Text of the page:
Geezer Butler Suggested 'Devil Horns' Sign To Ronnie James Dio
By Andrew Magnotta @AndrewMagnotta
March 9, 2021
Dio began using the hand sign on stage with Sabbath in the early-1980s and it quickly caught on, becoming the international symbol for hard rock and metal.
But it might have actually been Black Sabbath bassist Geezer Butler who used the devil horns gesture first in the band. He told Eddie Trunk in a recent conversation that he'd been using the sign for years before Dio joined the band.
"I've got pictures of me doing it since 1971," Butler said. "And I always used to do it in the breakdown in the song 'Black Sabbath' — just before it goes into the fast part at the end, I'd do that sign to the audience."
As far as Butler can recall, Dio began using the sign onstage as a way to differentiate himself from Ozzy Osbourne.
"On the first couple of 'Heaven and Hell' tour shows, Ronnie was saying, 'When I'm going onstage, everybody is doing the peace sign to me, and that's an Ozzy thing. I feel like I should be doing something back to them.' He says, 'What's that sign that you do in [the song] 'Black Sabbath'?' And I showed him the devil horns sign. And he started doing it from there and made it famous."
But Butler emphasized that he isn't looking for credit. He adds that if you look on the cover of The Beatles' Yellow Submarine album from 1968, the cartoon depiction of John Lennon is making a gesture that looks an awful lot like the 'horns.' And [infamous English occultist] Aleister Crowley also used to make the sign — he died in 1947.
Dio has long-attributed the 'devil horns' sign to his Italian heritage, saying he first saw the gesture — called the malocchio — as a child when his grandmother used it to ward off 'the evil eye.'
Butler doesn't question that Dio had seen the sign before joining Black Sabbath, but he points out that the beloved singer had a subversive side to him. Dio wasn't above taking an idea and not properly attributing it, says the bassist.
"The [1985 Dio solo] album title Sacred Heart, that's where I used to go to school," Butler said. "And he called one of his  songs 'One Foot in the Grave.' I jokingly said, 'We should call the album 'One Foot in the Grave'.' And then when he left [Sabbath], he called one of his songs that. He was very naughty about things like that. And when I did an autograph, I'd write 'Magic.' So Ronnie started writing 'Magic' as well. In fact, he called his  album Magica. He was very naughty about things like that."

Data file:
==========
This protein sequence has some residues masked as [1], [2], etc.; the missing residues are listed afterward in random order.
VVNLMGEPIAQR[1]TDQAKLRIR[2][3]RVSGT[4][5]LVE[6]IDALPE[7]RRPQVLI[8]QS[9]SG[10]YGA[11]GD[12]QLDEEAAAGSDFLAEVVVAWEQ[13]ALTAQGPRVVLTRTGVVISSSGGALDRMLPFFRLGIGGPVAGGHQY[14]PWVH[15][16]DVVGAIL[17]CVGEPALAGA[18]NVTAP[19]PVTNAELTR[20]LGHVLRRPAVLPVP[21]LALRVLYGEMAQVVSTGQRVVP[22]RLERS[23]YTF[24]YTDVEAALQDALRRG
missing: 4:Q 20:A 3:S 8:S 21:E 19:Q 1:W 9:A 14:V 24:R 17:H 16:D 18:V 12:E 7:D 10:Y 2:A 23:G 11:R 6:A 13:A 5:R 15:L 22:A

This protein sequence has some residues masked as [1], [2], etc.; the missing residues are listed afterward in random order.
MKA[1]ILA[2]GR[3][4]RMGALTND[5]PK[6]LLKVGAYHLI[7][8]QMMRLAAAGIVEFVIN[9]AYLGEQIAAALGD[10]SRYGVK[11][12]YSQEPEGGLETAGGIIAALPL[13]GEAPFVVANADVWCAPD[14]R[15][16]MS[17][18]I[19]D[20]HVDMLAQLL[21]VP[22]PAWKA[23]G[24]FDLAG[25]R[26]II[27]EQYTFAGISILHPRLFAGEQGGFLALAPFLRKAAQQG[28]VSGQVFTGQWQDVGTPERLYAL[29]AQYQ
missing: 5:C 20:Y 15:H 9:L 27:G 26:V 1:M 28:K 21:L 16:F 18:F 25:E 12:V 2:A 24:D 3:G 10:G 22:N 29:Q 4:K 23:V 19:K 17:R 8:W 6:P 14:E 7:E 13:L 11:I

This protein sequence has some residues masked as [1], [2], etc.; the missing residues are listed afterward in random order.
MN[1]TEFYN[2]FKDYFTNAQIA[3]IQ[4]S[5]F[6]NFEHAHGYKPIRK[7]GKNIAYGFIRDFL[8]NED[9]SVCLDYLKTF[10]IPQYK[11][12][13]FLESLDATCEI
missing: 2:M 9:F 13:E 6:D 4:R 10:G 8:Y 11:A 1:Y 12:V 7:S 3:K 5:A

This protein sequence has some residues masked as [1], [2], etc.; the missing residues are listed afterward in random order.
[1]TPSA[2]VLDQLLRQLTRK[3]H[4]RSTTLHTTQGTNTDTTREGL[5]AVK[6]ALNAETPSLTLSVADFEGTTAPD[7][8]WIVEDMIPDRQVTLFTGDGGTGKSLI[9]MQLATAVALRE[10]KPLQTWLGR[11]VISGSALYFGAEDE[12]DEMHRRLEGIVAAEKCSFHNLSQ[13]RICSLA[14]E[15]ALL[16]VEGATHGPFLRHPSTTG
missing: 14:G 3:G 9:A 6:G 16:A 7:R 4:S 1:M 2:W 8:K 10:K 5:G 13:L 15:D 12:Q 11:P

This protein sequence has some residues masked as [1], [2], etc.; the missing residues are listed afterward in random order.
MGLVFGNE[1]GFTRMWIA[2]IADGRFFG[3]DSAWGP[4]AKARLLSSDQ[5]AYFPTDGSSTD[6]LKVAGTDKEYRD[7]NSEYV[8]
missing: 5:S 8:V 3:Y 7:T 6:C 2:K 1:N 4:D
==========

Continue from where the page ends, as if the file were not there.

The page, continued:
So far Gene Simmons may be the only famous rocker to have claimed to have actually invented the 'rock hand' gesture — he even tried and failed to trademark the sign back in 2017. The move provoked an uproar from the global rock community. Dio's widow, Wendy Dio, publicly scolded Simmons at the time for the "disgusting" attempt to steal such a universal symbol.
After the interview with Trunk began making news Tuesday, Butler issued a follow-up statement via Twitter.
"Just to clarify..I did not say I invented the ‘devil horns’ hand sign, I always used it in the song Black Sabbath," he wrote. "I merely shared an onstage moment between Ronnie and me. Ronnie made it famous, and it will always be associated with him, regardless of what anyone else says."
He added: "Also, I do not want people to think that I was dissing Ronnie in any way. he was one of my dearest friends every, and I will always miss him and our friendship."
Black Sabbath recently reissued its two albums featuring Dio on lead vocals, Heaven and Hell and Mob Rules, in deluxe remastered packages including previously unreleased material. Go here for more details on the revamped set.
Photos: Getty Images